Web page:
New York City’s aging infrastructure garnered much of the attention as a panel of four mayoral candidates discussed the city’s finances, unfunded liabilities, and education at The Bond Buyer’s Third Annual Tri-State Area Conference Monday.

Three Democratic panelists and, later, one Republican speaker had an opportunity to press their points before roughly 200 municipal bond industry participants as they vie to succeed Mayor Michael Bloomberg, whose third term ends Dec. 31.

“We are in a dangerous trajectory as a city and we have to be honest and sober about the conditions we face,” said Adolfo Carrion, former borough president of the Bronx. As former regional director for Housing and Urban Development’s New York and New Jersey regional office, Carrion said he is aware of the deterioration of the country’s roads, tunnels, water mains and other systems. “We know we have to invest heavily and smarter in better infrastructure.”

New York has already expanded its debt service tremendously, he said, from $55 billion to $105 billion in the last six years.

The candidates offered differing views of what to do about the rising debt service, including whether a pay-as-you-go system is preferable to  issuing long-term debt.

“PayGo is clearly one of the things that makes sense,” said William Thompson, former comptroller of New York City. “It is hard to walk away when rates are so low and we would like to continue to take advantage of that in this current rate environment.”

John Liu, comptroller for New York City, worried about the debt load. “We have kept on top of interest rates available and have refinanced $14 billion of outstanding debt. We have plans to accelerate capital investments while taking advantage of low rates.”

PayGo isn’t realistic, he added. New York lacks the billions of dollars needed over the next several years to pay on an as-you-go basis. “I wish we didn’t have to borrow, but New York has a quickly aging infrastructure and we are now at the point where Feds don’t help with water and sewer. We have to pay for it ourselves. 

Carrion said debt needs to be categorized between essential service and speculative projects. “We built new things and summed debt to rebuild the Yankee Stadium neighborhood and new trains and parks and a 1.5 million square-foot mall to spur local employment. But not every project is that successful. So the question going forward is to be disciplined.”

Candidates varied on more contentious issues like Other Post-Employment Benefits, or OPEBs. Liu said OPEBs are much more of an issue than pension liabilities, saying the OPEB liability was $85 billion versus the $70 billion unfunded pension liability.

“OPEBs are not constitutionally required by the state,” Liu said. “So that gives us some flexibility and uncertainty as to what the liabilities really are. These are significant liabilities and ... need to be part of negotiations between unions and city leaders.”

Carrion said OPEBs are a significant drain on the city’s finances. “It’s going to balloon another $2 billion of the next five years,” he said. “It’s eating up tax revenue and is unsustainable ... We have to make tough choices.”

Thompson said the city is making progress. The first issue was to recognize there is something unsustainable and now it’s time to do something about it. “First was acknowledging the issue and costs and municipalities are doing that,” he said. “And now the question is how to we proceed.”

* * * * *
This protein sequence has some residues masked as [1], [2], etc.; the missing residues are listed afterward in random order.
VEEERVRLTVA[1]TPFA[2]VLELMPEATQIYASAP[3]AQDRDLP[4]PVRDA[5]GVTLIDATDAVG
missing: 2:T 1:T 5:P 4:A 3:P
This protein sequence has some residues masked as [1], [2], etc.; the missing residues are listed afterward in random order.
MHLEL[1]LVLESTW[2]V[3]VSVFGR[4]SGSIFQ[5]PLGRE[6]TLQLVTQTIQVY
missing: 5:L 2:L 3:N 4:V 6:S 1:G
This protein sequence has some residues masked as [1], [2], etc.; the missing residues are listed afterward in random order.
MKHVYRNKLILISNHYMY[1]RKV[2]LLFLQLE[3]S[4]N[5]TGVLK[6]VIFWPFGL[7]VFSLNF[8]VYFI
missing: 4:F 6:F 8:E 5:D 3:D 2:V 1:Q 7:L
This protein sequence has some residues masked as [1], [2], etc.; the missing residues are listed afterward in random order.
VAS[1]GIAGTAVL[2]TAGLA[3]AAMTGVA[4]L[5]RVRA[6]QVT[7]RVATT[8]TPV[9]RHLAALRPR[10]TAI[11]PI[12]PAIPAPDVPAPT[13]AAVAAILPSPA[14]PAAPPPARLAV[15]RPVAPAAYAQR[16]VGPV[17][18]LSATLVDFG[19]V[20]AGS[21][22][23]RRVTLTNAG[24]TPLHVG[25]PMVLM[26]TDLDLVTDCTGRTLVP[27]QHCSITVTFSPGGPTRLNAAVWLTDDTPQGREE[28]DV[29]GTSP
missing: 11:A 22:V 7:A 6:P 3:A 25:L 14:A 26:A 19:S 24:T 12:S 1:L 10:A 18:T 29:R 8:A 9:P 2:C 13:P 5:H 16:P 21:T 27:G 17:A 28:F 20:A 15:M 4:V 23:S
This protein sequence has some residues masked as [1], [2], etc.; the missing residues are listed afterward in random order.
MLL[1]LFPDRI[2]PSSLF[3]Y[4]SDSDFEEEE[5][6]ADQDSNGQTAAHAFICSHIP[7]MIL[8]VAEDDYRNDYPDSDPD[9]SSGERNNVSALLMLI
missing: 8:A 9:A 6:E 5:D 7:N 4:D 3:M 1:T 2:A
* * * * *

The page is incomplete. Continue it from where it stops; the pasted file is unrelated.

Unlike his Democratic competitors, Joe Lhota, because of a scheduling conflict, had the podium all to himself for almost 25 minutes to talk and respond to audience questions.

As the city’s budget director and deputy mayor of operations under former Mayor Rudolph Giuliani and the former chairman and chief executive officer of the Metropolitan Transportation Authority, the Republican candidate focused on the city’s budget, unfunded health care liabilities, bond issuance, bridge tolls, transit-oriented development and aging infrastructure.

Lhota said he would limit the growth of the city’s budget to the rate of local inflation. He quoted a figure stating that the operating budget, fees and tax receipts have all grown 56% above the rate of inflation over the last 11 years.

“The local government shouldn’t be taking that much out of its local economy without having the discipline to keep our budget under control,” he said.

Most controversially, Lhota wants the mayor and the City Council to run the Triborough Bridge and Tunnel Authority. Wresting control would let city government manage bridge tolls that Lhota said have gotten to the point where they are impeding economic growth.

“I don’t know of single thing that reduces economic development as much as the fact that New York City has the highest tolls of anywhere in the United States of America,” he said. “This needs to change. And I do believe that it should be the mayor and the city council that makes those determinations.”

One attendee who didn’t want to give his name said the scheme, though a sound idea in theory, wasn’t politically realistic. “A lot of other interests are supported by those tolls,” he said. “It’s difficult to extract facilities like that from the existing infrastructure.”

Lhota also said the city should align its building and borrowing interests more closely. If the city wants to build a school it expects would last for 50 years, he said, it needs to borrow throughout that time for it.

“The reality is that most schools that are built in the city last 100-to-120 years,” Lhota said. “We should be issuing 100-year debt, so it’s paid off over its useful life.”

The city could have been taking advantage of the historically low interest rates, he added.

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